The latest GOP take on the federal budget has come very close to reviving a golden oldie of hot-button politics -- the mythical and powerful "welfare queen."
A lot of the poisonous politics of the 70s and 80s revolved around the nation's programs for the poor. Instituted as part of "The Great Society" in the mid-1960s, these programs had -- ten years later -- become rife with abuse for which hard-working taxpayers were footing the bill.
On the back of that resentment rode a generation of politicians who derided the legendary "welfare queen." She was the supposedly poor mother from a place like Harlem who actually worked the system for huge amounts of cash: she had children just to collect checks, she drove Cadillacs while getting taxpayer transportation subsidies, and got money for "job training" programs she never attended.
The Queen -- imagined or real (and some were real: some) -- seemed to have faded away with Bill Clinton's welfare reform in the 1990s.
But no: her majesty has been nearly brought back to life by a man pundits consider among the most sober and creative thinkers on the right: Rep. Paul Ryan.
In presenting his plan to end the federal deficit, Ryan called for reducing the top tax rate from 35 to 25 percent -- while achieving huge savings through severe cutbacks on aid to the poor. He calls this merely an extension of Clinton's welfare reform.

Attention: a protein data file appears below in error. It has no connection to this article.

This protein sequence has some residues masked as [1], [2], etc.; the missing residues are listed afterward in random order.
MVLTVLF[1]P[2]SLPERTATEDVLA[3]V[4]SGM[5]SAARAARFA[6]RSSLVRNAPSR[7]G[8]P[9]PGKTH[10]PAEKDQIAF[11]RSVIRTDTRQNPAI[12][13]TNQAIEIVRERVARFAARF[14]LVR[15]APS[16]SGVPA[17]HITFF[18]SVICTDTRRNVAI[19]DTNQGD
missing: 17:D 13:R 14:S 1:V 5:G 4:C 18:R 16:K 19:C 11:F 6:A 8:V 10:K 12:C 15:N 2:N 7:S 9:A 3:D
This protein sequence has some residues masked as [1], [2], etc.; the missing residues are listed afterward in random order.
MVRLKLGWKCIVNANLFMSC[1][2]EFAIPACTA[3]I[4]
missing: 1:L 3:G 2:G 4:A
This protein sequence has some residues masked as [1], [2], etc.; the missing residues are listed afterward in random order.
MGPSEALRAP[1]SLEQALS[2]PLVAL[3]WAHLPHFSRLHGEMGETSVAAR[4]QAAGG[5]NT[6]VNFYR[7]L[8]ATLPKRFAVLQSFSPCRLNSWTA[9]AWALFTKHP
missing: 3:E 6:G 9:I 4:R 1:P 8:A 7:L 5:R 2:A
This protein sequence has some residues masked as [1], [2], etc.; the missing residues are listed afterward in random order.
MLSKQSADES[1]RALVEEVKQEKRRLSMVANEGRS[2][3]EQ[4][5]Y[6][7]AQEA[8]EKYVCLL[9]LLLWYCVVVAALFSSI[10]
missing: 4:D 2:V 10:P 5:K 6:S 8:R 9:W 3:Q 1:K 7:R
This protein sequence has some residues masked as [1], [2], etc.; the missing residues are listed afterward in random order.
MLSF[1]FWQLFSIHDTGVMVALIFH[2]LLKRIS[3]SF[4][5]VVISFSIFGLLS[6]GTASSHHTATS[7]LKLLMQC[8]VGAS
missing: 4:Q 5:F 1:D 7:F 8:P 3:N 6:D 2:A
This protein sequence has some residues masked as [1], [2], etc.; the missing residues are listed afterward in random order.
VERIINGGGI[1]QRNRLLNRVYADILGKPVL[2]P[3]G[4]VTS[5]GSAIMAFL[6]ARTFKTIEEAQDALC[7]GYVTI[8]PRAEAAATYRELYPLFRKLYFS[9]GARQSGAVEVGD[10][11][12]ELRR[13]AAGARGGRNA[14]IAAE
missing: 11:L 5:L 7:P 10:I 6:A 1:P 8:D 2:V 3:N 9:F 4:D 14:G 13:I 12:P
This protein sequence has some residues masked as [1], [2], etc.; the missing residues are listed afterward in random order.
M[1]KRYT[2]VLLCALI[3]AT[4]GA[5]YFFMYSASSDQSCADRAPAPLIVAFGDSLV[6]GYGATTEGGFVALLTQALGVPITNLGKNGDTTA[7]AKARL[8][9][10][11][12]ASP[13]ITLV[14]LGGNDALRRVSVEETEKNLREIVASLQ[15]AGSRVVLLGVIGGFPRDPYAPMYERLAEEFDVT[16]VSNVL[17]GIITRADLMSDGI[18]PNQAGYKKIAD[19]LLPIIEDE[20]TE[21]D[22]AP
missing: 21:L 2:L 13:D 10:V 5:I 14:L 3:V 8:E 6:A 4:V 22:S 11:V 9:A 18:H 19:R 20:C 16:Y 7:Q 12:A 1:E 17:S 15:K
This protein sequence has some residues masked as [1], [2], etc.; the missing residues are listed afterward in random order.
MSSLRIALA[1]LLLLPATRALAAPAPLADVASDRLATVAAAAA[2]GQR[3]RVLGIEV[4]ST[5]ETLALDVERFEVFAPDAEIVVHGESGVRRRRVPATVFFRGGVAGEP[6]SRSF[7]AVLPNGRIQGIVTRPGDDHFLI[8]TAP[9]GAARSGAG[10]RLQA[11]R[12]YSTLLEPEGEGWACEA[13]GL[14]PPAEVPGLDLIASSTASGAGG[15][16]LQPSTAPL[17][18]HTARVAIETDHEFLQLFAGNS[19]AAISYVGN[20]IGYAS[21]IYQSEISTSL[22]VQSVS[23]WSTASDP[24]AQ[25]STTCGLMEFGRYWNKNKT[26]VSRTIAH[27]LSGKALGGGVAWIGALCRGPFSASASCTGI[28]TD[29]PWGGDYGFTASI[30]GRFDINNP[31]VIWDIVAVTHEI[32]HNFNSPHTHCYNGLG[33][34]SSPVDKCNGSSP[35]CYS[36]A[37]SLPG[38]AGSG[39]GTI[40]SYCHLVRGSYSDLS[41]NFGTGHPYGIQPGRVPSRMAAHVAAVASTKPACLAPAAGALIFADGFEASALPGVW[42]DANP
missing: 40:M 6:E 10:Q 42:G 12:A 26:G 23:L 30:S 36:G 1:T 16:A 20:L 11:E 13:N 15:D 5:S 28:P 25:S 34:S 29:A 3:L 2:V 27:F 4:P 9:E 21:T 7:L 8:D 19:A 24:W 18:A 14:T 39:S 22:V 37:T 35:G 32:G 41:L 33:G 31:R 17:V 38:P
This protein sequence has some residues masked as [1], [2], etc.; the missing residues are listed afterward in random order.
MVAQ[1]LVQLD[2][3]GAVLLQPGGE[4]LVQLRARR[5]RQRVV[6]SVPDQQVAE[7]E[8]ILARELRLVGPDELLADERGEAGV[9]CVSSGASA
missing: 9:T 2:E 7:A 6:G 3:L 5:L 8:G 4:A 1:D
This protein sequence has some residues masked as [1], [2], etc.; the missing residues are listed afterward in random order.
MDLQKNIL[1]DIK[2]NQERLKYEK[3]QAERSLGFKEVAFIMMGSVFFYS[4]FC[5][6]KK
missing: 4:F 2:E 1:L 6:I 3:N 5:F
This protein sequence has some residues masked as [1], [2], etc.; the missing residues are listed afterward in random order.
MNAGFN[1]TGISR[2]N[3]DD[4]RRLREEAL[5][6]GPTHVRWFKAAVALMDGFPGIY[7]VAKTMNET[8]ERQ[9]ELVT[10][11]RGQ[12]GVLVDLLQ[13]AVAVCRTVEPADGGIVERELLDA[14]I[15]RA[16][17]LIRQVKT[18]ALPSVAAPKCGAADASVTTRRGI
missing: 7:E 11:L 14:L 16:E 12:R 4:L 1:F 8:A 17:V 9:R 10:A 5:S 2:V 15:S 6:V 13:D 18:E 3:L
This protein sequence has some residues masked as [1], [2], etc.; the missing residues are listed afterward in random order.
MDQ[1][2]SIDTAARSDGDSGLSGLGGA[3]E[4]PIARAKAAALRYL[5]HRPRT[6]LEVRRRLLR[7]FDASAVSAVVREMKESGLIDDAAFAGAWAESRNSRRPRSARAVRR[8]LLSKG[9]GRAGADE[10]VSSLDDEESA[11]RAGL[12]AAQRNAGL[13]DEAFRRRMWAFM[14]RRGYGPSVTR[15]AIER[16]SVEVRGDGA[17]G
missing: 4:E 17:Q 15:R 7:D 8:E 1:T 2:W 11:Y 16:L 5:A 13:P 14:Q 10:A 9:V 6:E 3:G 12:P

This is a morally good thing, Ryan insists, because his budget plan “extends those successes (of the 90s) .?.?. to ensure that America’s safety net does not become a hammock that lulls able-bodied citizens into lives of complacency and dependency.”
A hammock? Aid to the poor is now a hammock. Dress it up a bit with velvet and gold trim, and, why, it could look like a throne. For a queen. A welfare queen.
As Ruth Marcus points out in The Washington Post, this is one very flimsy hammock: the average household on food stamps get a bit more than four dollars a day in aid; no childress adult in America now gets any kind of help with healthcare; etc.
Whatever images we once had of the poor dancing in ballrooms of luxury while the working people sweated to pay their taxes -- those images are outdated. Those hot buttons have long gone cold. But old resentments die hard -- these days especially on the right. (Look in the dictionary under "Party, Tea.")
So the welfare queen is dead -- but for the hard right to score points, they need to shout: "Long live the Queen!"